Hopefully, Sarkozy's government will counteract such a reflexive consequence by establishing new legislation or by implementing existing legislation with more resolve; after all, a government that can't enforce its laws squanders its credibility all too quickly. Hopefully, at the same time as they foster reconciliation and reassurance by respecting minority opinion, the new government will uphold the rule of law. Hopefully, under Sarkozy's command, the politicians will understand that they can't solve non-economic problems by just using economic solutions, throwing money at social problems is not the answer. Hopefully, President Sarkozy is aware that France's outsized, unwieldy government has gone beyond the consent of the people, strangling opportunity and suppressing freedom. Hopefully, France's new government will provide opportunity, favor productivity and uphold its motto: "Liberté", egalité et fraternité".

Peter B. Martin has lived in France since 1974.
Nicolas Sarkozy's inauguration today may mark a turning point in French politics. The obstacles, however, are formidable.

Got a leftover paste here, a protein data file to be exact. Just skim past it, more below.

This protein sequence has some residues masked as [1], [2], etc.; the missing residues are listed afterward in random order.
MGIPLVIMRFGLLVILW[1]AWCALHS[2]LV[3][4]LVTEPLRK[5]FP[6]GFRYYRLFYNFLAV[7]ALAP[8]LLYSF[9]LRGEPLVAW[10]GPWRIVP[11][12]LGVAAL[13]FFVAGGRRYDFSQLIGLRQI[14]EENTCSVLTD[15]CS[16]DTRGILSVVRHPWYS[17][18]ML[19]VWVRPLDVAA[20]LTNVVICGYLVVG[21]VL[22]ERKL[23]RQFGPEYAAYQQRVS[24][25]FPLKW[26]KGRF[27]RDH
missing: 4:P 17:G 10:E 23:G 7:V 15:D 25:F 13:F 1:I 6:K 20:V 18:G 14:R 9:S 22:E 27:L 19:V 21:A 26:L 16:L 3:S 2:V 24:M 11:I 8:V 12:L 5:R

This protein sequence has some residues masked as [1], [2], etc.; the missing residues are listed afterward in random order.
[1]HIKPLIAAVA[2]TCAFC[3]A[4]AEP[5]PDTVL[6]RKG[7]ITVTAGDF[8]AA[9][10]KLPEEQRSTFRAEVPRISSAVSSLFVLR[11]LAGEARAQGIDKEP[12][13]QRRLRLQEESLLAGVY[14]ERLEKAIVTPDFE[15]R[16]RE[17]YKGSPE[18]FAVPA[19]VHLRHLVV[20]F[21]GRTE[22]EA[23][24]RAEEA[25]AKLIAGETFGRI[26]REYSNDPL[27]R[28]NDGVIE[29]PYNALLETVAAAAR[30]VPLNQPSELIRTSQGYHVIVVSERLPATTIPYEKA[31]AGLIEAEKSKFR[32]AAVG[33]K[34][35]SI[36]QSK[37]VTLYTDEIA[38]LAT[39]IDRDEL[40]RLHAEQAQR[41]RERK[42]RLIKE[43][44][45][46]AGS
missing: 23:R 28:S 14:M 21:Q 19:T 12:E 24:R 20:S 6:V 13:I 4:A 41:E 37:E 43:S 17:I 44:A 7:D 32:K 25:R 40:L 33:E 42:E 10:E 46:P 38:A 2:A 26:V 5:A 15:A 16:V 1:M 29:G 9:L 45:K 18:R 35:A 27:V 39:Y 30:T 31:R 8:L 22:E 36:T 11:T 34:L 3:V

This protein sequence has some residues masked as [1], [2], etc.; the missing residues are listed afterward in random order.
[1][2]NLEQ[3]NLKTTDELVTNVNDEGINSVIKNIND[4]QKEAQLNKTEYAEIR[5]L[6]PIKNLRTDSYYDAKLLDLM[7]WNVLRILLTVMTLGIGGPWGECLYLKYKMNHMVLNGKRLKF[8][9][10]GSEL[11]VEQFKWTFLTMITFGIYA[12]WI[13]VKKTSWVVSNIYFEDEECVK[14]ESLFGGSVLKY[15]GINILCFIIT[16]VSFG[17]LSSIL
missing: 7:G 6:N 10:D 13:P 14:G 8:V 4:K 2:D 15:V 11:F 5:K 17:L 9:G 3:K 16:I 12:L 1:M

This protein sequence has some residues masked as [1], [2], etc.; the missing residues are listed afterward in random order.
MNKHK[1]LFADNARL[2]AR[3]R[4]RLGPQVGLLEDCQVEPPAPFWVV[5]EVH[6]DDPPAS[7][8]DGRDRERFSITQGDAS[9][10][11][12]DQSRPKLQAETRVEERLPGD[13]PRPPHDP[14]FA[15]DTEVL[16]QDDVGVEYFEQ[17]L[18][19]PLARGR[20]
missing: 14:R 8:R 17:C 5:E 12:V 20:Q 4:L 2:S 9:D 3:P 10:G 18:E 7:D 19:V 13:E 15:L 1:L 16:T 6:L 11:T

Following the second round of the presidential elections, violent pandemonium ensued across many French cities. Over a thousand cars have so far been set ablaze across France along with a French flag. Storefronts were smashed and walls were scrawled with "Sarko fascist" slogans and variations on the same theme. The rioting is now under control and in abeyance. Vandalism of such order cannot be excused away as adolescent exuberance; these pyromaniac barbarians, reveling in their destructive behavior, are making a statement: they were not satisfied with the election results and are not satisfied with anything. They wanted the Socialist candidate to win, even though Royal lost by a sizable margin. They want the elections results reversed so that she wins and if they don't get their way, more cars will be torched and anarchy will prevail. These insurrectionists, with scant knowledge of history, must think that France is back in the 18th century and that they can revolt against the standing monarchy and overthrow its regime. Well, good luck.